Caregivers Need Support Too
Are you a caregiver to a chronically ill person or an elderly individual that requires assistance with their daily living activities?
The struggles and pressures of being a caregiver.
Very often chronic illness and the demanding needs of the elderly can create feelings of sadness and gloom not only for the individual receiving care but also the caregiver and the entire family. The family struggles with the knowledge that they will lose their loved one sometime in the near future. The wish for a cure for the terminal or chronically ill person is normal and understood. The individual with the chronic illness or elderly often feel isolated, their world has shrunk and they struggle with the fear of the future.
Caregivers will often report increased relational conflict with others as a direct result of the demanding responsibilities of being a caregiver. It is often reported that caregivers experience increased anxiety, sadness and a decline in their overall wellness. The caregiver’s coping strategies are often insufficient to manage their ever-demanding duties. It is often difficult for the caregiver to maintain a balanced healthy lifestyle.
Suggestions to assist the caregiver:
- Do not let the illness or the needs of the elderly person become all consuming.
- The caregiver and the individual needing care should try to do social activities together. These activities will help to increase conversations, which do not center around the needs of the elderly or the illness.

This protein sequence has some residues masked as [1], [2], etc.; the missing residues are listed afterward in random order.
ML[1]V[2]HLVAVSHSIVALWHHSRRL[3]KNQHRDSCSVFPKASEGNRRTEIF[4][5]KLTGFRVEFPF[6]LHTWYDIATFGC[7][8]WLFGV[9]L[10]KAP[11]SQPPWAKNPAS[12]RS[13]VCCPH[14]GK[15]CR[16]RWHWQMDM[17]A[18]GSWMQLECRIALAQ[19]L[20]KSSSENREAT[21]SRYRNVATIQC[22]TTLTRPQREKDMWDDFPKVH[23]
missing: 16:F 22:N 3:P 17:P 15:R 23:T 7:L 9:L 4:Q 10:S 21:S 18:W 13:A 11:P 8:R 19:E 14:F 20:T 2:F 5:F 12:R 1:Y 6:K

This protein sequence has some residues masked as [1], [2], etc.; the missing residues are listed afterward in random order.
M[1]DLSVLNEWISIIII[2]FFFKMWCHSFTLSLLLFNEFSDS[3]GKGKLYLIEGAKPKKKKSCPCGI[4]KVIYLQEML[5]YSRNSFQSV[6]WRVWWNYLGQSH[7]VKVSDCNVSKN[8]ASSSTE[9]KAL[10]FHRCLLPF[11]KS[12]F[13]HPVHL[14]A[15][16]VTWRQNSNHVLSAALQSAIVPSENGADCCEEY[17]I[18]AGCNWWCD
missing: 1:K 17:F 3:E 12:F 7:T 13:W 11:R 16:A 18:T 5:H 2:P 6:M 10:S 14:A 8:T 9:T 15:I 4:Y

- Caregivers need a respite from their responsibilities. They need to ask for help and relief from their duties. This respite will help to refresh and rejuvenate the caregiver.
- Attend a support group for caregivers, which help to normalize the caregiver’s feelings and provide emotional support. Information about available support groups can be found at local hospitals, social agencies, assisted living and skilled nursing facilities and various religious groups and centers.
- Participate in counseling with a licensed therapist. Individuals who participate in counseling report feelings of being lighter, calmer and less overwhelmed. A non-judgmental setting helps clients to feel safe and protected. Clients who are able to develop a strong therapeutic relationship with their counselor find it much easier to open up and be more vulnerable about their experiences and feelings with being a caregiver.
The number of caregivers in our nation will only grow as it is estimated there will be 72 million Americans over the age of 65 in the year 2030.
Finding a way out of our challenges and struggles builds resiliency and strength